JPMorgan's reckless, $2 billion fiasco appears to have a silver lining of sorts: the bank's bad bets help demonstrate the need for safeguards in the system. In his new column, Paul Krugman thanks JPMorgan Chase CEO Jamie Dimon for offering "an object demonstration of why Wall Street does, in fact, need to be regulated."
And yet, somehow, some still don't see it that way. On NBC's "Meet the Press" yesterday, Republican National Committee Chairman Reince Preibus, common sense be damned, argued that the JPMorgan mess changes nothing.
Host David Gregory asked a straightforward question: "In light of the losses on Wall Street this week, you think we need less financial regulation rather than more?" In Preibus' mind, it's not even a close call: "I think we need less." The RNC chief added that Democrats have "made things worse" by approving new safeguards and adding new layers of accountability to the financial system.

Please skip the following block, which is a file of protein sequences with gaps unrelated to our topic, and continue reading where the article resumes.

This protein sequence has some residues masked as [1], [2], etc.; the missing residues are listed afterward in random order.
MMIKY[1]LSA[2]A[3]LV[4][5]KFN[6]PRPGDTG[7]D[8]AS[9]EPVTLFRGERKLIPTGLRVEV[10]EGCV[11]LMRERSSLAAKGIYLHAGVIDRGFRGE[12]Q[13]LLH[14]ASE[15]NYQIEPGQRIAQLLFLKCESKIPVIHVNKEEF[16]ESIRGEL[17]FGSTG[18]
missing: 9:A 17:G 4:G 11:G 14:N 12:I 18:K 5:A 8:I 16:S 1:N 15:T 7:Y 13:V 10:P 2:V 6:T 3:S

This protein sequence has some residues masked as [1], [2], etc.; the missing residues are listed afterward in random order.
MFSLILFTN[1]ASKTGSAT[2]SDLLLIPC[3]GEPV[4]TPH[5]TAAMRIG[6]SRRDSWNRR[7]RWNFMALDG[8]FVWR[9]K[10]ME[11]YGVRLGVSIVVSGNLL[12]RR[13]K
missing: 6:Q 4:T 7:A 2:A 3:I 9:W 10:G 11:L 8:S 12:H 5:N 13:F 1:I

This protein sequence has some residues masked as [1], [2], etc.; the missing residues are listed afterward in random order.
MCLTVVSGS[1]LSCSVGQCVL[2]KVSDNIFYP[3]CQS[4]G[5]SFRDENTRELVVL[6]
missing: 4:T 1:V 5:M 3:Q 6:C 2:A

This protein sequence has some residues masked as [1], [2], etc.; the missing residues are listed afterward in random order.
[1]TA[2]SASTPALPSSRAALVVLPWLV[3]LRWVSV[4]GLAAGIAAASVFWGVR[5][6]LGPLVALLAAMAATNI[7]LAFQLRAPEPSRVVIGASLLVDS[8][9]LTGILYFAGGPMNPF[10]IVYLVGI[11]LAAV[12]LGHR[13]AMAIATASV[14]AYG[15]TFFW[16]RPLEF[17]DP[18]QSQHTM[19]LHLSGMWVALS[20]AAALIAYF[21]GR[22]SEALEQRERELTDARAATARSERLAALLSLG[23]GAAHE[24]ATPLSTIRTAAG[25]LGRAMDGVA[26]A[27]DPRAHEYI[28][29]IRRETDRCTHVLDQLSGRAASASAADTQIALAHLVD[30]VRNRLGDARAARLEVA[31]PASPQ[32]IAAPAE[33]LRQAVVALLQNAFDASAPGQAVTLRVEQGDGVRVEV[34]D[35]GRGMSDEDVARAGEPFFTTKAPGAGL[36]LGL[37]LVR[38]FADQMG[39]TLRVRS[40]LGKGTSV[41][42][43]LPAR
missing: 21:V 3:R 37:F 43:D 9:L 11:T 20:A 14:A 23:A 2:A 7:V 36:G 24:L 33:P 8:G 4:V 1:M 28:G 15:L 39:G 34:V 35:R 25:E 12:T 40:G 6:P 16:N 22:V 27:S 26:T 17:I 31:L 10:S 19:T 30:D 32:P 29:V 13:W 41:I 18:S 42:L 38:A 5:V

It reminded me of an Upton Sinclair line: "It is difficult to get a man to understand something, when his salary depends upon his not understanding it."
This really isn't that complicated. In 2008, Wall Street, left to its own devises, nearly collapsed the global financial system. Four years later, institutions like JPMorgan are still taking enormous risks in reckless schemes. It's hard to even conceive of a straight-face argument against sensible regulations in light of recent developments, but the chairman of the Republican National Committee was on national television anyway, arguing that policymakers should be doing less.
Mitt Romney, the Republicans' choice for president, believes the same thing, calling for eliminating Wall Street safeguards and replacing them with nothing.
As we discussed on Friday, this seems politically suicidal – who wants to vote for a presidential candidate running on a "leave Wall Street alone" platform? -- but the GOP believes the public hates government regulation, at least as much as voters hate the Wall Street elite, so the party has no qualms about its position, regardless of the JPMorgan fiasco.